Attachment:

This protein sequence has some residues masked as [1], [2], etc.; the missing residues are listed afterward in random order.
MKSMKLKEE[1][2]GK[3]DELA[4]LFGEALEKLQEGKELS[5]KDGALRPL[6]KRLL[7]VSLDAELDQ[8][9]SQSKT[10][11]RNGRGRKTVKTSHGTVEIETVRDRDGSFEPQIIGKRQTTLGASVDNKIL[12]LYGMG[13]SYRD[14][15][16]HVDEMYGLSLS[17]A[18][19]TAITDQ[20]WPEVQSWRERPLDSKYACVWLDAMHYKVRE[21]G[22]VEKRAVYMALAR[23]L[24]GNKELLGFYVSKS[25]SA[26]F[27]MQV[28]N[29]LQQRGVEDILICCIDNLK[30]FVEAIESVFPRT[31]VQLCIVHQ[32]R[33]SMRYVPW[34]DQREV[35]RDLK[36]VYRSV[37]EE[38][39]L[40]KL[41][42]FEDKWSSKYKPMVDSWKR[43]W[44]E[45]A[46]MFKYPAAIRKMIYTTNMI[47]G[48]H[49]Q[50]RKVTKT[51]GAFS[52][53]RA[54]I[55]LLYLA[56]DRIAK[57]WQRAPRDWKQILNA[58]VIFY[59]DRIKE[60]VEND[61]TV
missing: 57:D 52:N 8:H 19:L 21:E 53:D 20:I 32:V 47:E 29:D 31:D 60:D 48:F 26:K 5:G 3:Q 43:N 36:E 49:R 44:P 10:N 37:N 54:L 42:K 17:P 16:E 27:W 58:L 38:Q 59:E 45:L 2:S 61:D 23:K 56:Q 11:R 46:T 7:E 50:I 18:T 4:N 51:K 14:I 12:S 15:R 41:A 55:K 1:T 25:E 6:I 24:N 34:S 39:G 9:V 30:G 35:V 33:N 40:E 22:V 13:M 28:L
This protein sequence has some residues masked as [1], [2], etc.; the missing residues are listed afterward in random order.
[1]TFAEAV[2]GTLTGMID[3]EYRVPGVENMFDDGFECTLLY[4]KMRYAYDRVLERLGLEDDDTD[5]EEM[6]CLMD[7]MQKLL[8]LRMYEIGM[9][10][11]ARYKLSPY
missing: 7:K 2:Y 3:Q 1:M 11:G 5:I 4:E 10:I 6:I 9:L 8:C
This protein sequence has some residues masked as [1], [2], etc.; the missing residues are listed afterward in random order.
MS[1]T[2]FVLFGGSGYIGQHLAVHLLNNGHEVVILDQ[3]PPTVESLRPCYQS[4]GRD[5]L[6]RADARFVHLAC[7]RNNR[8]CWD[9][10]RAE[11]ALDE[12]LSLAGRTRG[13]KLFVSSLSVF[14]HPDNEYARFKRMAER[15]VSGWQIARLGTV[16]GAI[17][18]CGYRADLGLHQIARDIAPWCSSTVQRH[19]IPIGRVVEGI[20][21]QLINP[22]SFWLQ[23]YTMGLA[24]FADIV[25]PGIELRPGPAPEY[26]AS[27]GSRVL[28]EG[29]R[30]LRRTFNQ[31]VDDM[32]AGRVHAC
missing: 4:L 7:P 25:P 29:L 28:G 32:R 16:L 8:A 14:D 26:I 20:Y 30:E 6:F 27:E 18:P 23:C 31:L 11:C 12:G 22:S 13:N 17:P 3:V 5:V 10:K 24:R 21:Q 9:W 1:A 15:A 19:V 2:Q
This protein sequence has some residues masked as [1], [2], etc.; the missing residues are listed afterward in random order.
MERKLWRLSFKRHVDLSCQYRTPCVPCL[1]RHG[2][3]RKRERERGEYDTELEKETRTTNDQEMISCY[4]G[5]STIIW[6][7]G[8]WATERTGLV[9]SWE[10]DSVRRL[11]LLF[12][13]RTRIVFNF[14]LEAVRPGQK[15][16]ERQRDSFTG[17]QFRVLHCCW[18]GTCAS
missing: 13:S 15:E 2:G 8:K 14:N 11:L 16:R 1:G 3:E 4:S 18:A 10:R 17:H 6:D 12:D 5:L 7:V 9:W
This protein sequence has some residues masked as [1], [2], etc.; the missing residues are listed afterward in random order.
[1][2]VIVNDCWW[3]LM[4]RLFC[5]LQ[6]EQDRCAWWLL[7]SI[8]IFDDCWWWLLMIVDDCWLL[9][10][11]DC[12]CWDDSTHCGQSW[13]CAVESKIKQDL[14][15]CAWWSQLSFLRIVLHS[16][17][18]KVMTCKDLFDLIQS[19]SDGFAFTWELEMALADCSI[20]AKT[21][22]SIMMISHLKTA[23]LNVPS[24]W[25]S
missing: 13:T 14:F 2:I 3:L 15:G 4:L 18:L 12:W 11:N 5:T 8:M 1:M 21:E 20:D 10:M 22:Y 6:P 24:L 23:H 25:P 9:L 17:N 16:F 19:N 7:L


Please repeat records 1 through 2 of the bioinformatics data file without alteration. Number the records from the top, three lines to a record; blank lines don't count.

This protein sequence has some residues masked as [1], [2], etc.; the missing residues are listed afterward in random order.
MKSMKLKEE[1][2]GK[3]DELA[4]LFGEALEKLQEGKELS[5]KDGALRPL[6]KRLL[7]VSLDAELDQ[8][9]SQSKT[10][11]RNGRGRKTVKTSHGTVEIETVRDRDGSFEPQIIGKRQTTLGASVDNKIL[12]LYGMG[13]SYRD[14][15][16]HVDEMYGLSLS[17]A[18][19]TAITDQ[20]WPEVQSWRERPLDSKYACVWLDAMHYKVRE[21]G[22]VEKRAVYMALAR[23]L[24]GNKELLGFYVSKS[25]SA[26]F[27]MQV[28]N[29]LQQRGVEDILICCIDNLK[30]FVEAIESVFPRT[31]VQLCIVHQ[32]R[33]SMRYVPW[34]DQREV[35]RDLK[36]VYRSV[37]EE[38][39]L[40]KL[41][42]FEDKWSSKYKPMVDSWKR[43]W[44]E[45]A[46]MFKYPAAIRKMIYTTNMI[47]G[48]H[49]Q[50]RKVTKT[51]GAFS[52][53]RA[54]I[55]LLYLA[56]DRIAK[57]WQRAPRDWKQILNA[58]VIFY[59]DRIKE[60]VEND[61]TV
missing: 57:D 52:N 8:H 19:L 21:E 53:D 20:I 32:V 47:E 29:D 31:D 60:D 48:F 26:K 5:G 3:Q 43:N 36:E 49:R 44:P 10:N 37:N 54:L 42:K 17:P 16:E 27:W 58:L 38:Q 59:E 45:L 2:S 61:D 23:K 56:Q 11:R 46:T 7:E 50:I 18:T 4:N 51:K 14:I 12:S 15:R 41:A 55:K 1:T 25:E 6:I 24:N 34:S 39:G 9:V 30:G 35:V 33:N 40:E 22:V 13:M 28:L
This protein sequence has some residues masked as [1], [2], etc.; the missing residues are listed afterward in random order.
[1]TFAEAV[2]GTLTGMID[3]EYRVPGVENMFDDGFECTLLY[4]KMRYAYDRVLERLGLEDDDTD[5]EEM[6]CLMD[7]MQKLL[8]LRMYEIGM[9][10][11]ARYKLSPY
missing: 7:K 2:Y 3:Q 1:M 11:G 5:I 4:E 10:I 6:I 9:L 8:C